• cytokines;
  • inflammation;
  • LPS/TLR4;
  • microglia;
  • smad signaling;
  • TGF-β


Thumbnail image of graphical abstract

Accumulating evidence indicates that activated microglia contribute to the neuropathology involved in many neurodegenerative diseases and after traumatic injury to the CNS. The cytokine transforming growth factor-beta 1 (TGF-β1), a potent deactivator of microglia, should have the potential to reduce microglial-mediated neurodegeneration. It is therefore perplexing that high levels of TGF-β1 are found in conditions where microglia are chronically activated. We hypothesized that TGF-β1 signaling is suppressed in activated microglia. We therefore activated primary rat microglia with lipopolysaccharide (LPS) and determined the expression of proteins important to TGF-β1 signaling. We found that LPS treatment decreased the expression of the TGF-β receptors, TβR1 and TβR2, and reduced protein levels of Smad2, a key mediator of TGF-β signaling. LPS treatment also antagonized the ability of TGF-β to suppress expression of pro-inflammatory cytokines and to induce microglial cell death. LPS treatment similarly inhibited the ability of the TGF-β related cytokine, Activin-A, to down-regulate expression of pro-inflammatory cytokines and to induce microglial cell death. Together, these data suggest that microglial activators may oppose the actions of TGF-β1, ensuring continued microglial activation and survival that eventually may contribute to the neurodegeneration prevalent in chronic neuroinflammatory conditions.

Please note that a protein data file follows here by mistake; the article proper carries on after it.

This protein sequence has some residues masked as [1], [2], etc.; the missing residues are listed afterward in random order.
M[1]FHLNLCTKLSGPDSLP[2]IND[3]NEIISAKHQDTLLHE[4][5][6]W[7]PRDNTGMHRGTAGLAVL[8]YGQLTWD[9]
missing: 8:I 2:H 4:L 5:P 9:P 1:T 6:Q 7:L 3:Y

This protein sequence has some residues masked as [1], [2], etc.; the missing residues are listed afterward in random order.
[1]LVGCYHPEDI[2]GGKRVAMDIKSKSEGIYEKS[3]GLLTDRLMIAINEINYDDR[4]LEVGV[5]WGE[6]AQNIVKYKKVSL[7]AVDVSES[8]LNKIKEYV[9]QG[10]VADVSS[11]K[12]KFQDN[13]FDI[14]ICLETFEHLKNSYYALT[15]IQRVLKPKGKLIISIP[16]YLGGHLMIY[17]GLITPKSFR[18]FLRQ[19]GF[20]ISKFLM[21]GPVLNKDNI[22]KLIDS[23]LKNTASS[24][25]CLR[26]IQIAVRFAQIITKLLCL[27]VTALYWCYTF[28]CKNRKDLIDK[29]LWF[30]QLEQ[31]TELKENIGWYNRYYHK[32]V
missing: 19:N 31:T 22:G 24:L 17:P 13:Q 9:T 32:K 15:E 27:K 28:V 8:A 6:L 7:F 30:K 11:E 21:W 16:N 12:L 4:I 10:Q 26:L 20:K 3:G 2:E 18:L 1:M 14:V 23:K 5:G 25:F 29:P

We propose that LPS/TLR4 signaling interferes with key components in the TGF-β1 signaling pathway in primary microglia. As a result, the ability of TGF- β1 to exert anti-inflammatory effects is significantly reduced leading to prolonged survival of classically activated microglia. Identifying the mechanisms by which TGF- β1 signaling is targeted during microglia activation may yield novel strategies for deactivating chronically activated microglia.